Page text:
Bob Zyskowski is associate publisher of The Catholic Spirit, newspaper of the Archdiocese of St. Paul and Minneapolis.

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Ease into the changes that are coming to Catholic Mass

March 1, 2011

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The changes in the Mass that Catholics saw following the Second Vatican Council were fought by a few, loved by some and endured and eventually accepted by many.  Now that a new English translation of the Mass is coming our way in Advent 2011, publishers are cranking out explanations to help smooth the transition from words many have said and heard for 40 years to words we’ll say and hear come November.

I read one awful one — I won’t name it lest it get any undue publicity at all — but it was attack-dog like in blasting anything that has happened in Catholic life since 1962 as the reason Rome had to “correct” the Mass.

On the other side of the ledger is “Understanding the Revised Mass Texts,” a product of Liturgy Training Publications in Chicago. Written by Father Paul Turner, a priest of the Diocese of Kansas City-St. Joseph, MO, this simple, 50-page booklet is a pastorally sensitive work that is well worth the $1.25 per copy. And there are discounts for parishes that purchase in bulk.

Explaining first why and how the Mass text have been revised, the booklet takes a factual yet positive approach to the changes, but it does so with the sensitivity of an understanding and compassionate pastor who knows his flock. Take for example:

“The new translation employs a more formal style than we use in ordinary conversation. Many sentences are longer. The vocabulary is broader. As with all change, there will be challenges. The adjustments will take some effort, but the results should be worth that effort.”

And then there’s this:

“By turning attention to the original Latin texts, the Church has raised some unintended fears. Many Catholics who lived through the era of the Second Vatican Council want reassurance that its reforms will remain. They hope that the recent compassionate outreach to those who prefer the 1962 Mass in Latin does not foreshadow a wholesale withdrawal of the vernacular. It does not. English is here to stay. It will be enriched through a reexamination of the original texts in Latin.”

Father Turner points to differences in attitude and rhythm that some may notice, and, as he walks readers through the various places in the Mass where words have been changed, consistently reinforces that the aim was to enrich our prayer by bringing the language closer to the original, often highlighting echoes of passages from Scripture.

He notes where changes are small and minor and when they are major, as in the words of the Gloria and the Creed. The previous translation and the new translation are printed side by side so the changes can be absorbed visually, too.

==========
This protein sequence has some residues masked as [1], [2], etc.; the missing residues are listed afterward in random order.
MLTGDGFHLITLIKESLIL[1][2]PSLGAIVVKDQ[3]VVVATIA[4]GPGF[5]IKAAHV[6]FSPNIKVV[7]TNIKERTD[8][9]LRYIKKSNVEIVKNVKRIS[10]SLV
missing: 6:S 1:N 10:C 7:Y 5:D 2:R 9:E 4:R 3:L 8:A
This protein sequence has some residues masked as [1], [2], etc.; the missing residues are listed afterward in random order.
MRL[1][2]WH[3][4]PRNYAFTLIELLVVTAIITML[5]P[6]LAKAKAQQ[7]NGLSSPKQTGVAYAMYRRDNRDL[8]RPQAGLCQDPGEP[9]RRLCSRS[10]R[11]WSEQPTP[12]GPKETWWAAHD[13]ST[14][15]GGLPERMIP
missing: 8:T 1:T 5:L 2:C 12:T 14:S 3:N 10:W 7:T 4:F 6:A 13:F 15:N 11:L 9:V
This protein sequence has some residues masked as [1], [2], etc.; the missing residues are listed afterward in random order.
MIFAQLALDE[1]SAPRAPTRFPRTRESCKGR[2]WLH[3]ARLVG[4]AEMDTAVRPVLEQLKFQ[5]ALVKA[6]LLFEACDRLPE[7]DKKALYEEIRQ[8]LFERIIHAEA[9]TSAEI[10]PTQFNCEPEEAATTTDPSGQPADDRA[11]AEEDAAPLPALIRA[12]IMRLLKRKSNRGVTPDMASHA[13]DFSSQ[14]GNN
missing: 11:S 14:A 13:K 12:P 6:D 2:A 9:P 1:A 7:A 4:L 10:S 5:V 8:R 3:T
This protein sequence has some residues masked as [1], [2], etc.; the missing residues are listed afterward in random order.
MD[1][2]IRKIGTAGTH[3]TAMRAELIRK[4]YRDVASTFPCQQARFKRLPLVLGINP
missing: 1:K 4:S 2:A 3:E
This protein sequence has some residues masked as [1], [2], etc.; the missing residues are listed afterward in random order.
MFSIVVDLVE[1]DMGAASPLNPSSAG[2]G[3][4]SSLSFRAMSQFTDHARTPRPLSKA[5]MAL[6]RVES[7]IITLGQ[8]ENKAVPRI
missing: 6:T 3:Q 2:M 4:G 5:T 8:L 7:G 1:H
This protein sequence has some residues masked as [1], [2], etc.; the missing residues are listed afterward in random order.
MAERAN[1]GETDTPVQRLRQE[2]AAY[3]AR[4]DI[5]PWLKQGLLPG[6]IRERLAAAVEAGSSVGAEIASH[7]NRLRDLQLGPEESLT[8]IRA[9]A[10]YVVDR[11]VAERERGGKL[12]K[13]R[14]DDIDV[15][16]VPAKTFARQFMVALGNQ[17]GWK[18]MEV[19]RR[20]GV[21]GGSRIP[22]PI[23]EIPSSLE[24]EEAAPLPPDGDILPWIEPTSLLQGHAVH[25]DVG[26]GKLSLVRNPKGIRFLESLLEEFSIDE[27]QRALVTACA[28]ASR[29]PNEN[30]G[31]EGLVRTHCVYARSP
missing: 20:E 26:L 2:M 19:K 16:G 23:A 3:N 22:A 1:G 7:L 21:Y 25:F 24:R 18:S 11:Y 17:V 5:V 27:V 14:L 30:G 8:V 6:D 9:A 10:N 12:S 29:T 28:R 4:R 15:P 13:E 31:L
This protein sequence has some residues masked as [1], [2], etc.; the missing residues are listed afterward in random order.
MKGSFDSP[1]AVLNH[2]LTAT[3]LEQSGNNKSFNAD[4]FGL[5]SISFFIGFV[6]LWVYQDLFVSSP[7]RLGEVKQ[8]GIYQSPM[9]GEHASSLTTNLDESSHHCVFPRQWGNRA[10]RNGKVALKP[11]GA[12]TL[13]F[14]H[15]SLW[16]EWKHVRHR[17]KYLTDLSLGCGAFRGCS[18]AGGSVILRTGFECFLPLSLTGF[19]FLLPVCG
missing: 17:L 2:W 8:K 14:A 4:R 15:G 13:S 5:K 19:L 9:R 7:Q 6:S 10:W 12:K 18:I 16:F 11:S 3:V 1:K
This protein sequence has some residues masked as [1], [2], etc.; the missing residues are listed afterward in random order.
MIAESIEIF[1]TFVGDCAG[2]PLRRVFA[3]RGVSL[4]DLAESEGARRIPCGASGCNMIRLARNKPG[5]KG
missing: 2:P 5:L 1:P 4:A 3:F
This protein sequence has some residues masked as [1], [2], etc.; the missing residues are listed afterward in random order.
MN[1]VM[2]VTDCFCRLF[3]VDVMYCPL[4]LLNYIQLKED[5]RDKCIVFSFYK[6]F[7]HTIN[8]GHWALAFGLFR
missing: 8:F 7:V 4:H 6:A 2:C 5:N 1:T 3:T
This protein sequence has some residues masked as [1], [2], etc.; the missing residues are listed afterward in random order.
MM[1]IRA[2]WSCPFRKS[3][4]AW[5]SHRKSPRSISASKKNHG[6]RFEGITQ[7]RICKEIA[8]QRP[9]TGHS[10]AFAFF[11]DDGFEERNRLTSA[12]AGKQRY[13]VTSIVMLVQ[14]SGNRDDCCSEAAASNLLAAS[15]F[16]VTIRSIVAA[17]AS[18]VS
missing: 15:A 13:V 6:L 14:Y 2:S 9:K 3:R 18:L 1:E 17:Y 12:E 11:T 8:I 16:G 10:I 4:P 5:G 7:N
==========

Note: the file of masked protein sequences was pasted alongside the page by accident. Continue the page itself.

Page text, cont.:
The changes are pointed out, the differences explained, and the purpose for the change named: Here’s what the translators were trying to achieve. Again, it’s a very positive analysis, one that seems intended to help Catholics appreciate the benefit that the translators were aiming for.

Yet this work isn’t afraid to point out that the word “consubstantial” that we’ll be reciting in the new translation of the Creed is, in the author’s words, “a mouthful” and “a very unusual word.”

“In the entire revised translation of the Mass, this is probably the one word that will raise the most eyebrows,” the booklet notes. It certainly did for this writer, and I’m not convince it isn’t a mistake. The meaning and use are explained, though, as describing a very unusual thing — the nature of Jesus Christ — and Jesus is not like anything else.

I’m still not sure that isn’t simply rationalizing, but I’m going to take heart in Father Turner’s reminder that after a time and so many uses Catholics will get use to the new language.

Others won’t think so, of course, and their proof may be in those who haven’t gotten over those Mass changes from the 1960s. I’m hoping, though, that these changes are going to have a side benefit that will outweigh whatever negative emotions linger from these new revisions of the liturgy: Helping Catholics better understand and appreciate the Mass. As the changes are explained, booklets like “Understanding the Revised Mass Texts” take each part of the liturgy and help readers see its purpose, why it’s part of the Catholic tradition, how we are brought closer to God and to one another through our prayer together. That’s a good thing. — bz